Maiz Apellaniz J.,Institute Astrofisica Of Andalucia Csic
Astronomy and Astrophysics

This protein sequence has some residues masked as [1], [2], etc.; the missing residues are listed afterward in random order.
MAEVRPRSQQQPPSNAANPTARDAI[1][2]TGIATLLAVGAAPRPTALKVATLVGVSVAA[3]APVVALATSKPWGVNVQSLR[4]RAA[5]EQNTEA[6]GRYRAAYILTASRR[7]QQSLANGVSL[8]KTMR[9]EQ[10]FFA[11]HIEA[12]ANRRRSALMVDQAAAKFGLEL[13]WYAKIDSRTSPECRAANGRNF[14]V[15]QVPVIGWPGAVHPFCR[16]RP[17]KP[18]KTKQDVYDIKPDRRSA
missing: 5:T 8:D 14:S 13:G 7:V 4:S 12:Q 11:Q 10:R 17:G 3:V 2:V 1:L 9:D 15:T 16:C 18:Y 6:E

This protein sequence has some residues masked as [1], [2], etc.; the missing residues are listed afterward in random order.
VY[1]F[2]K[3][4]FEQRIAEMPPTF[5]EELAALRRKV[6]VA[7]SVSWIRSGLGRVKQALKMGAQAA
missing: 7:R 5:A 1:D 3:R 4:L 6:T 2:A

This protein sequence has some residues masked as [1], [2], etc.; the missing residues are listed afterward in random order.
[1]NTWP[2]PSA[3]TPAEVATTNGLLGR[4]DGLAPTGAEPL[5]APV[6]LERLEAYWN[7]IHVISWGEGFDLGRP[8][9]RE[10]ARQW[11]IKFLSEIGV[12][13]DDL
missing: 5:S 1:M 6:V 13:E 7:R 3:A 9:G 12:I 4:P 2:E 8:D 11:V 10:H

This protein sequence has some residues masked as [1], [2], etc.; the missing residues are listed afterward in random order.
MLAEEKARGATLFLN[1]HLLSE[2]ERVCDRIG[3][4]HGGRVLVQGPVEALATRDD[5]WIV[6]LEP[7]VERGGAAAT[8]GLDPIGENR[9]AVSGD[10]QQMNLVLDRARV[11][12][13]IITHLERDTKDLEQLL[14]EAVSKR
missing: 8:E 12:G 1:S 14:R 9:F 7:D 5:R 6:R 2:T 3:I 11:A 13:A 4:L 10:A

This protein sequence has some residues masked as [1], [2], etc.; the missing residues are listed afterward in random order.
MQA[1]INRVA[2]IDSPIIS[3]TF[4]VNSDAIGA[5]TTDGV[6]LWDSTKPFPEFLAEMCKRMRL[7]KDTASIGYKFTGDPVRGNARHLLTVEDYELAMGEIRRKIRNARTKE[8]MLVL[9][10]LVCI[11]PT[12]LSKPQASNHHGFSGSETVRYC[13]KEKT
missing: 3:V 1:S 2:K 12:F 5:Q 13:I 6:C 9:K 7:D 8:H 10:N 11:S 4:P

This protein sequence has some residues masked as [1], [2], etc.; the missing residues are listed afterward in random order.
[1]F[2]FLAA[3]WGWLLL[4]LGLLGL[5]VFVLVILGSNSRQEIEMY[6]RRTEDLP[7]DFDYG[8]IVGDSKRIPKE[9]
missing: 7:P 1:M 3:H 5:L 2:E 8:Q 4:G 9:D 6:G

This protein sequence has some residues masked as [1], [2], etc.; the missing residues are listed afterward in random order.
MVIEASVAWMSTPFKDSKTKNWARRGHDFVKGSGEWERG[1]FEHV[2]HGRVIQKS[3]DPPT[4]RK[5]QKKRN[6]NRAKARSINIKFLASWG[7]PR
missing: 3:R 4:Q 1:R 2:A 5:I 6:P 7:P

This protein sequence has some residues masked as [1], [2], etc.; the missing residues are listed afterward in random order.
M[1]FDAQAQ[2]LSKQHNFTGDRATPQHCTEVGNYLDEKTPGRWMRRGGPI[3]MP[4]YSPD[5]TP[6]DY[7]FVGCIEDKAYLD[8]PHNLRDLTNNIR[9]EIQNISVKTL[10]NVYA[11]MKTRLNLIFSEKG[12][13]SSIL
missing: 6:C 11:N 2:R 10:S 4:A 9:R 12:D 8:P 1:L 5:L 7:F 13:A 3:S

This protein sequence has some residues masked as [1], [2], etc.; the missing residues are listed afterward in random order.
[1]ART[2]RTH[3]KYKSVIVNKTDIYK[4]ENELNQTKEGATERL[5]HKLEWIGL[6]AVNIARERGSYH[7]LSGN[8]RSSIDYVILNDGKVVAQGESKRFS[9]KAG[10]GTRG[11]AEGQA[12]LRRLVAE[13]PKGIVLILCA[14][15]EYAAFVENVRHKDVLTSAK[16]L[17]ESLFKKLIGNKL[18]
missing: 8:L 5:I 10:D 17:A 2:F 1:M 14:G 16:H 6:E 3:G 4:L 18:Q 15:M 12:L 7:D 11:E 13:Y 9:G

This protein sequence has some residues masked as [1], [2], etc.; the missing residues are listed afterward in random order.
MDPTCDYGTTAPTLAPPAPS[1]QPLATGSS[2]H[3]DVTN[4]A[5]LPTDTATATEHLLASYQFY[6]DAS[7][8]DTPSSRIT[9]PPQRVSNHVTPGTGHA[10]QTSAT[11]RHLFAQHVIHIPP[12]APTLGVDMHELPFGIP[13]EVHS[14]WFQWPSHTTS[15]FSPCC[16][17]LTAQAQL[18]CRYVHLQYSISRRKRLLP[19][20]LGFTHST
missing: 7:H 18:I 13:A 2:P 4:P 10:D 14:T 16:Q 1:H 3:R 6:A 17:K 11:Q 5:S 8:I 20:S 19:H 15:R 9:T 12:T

Context. Massive stars have high-multiplicity fractions, and many of them have still undetected components, thus hampering the study of their properties. Aims. I study a sample of massive stars with high angular resolution to better characterize their multiplicity. Methods. I observed 138 fields that include at least one massive star with AstraLux, a lucky imaging camera at the 2.2 m Calar Alto telescope. I also used observations of 3 of those fields with ACS/HRC on HST to obtain complementary information and to calibrate the AstraLux data. The results were compared with existing information from the Washington Double Star Catalog, Tycho-2, 2MASS, and other literature results. Results. I discover 16 new optical companions of massive stars, the majority of which are likely to be physically bound to their primaries. I also improve the accuracy for the separation and magnitude difference of many previously known systems. In a few cases the orbital motion is detected when comparing the new data with existing ones and constraints on the orbits are provided. Conclusions. The analysis indicate that the majority of the AstraLux detections are bound pairs. For a range of separations of 0′1-14′ and magnitude differences lower than 8, I find that the multiplicity fraction for massive stars is close to 50%. When objects outside those ranges are included, the multiplicity fraction should be considerably higher. © 2010 ESO. Source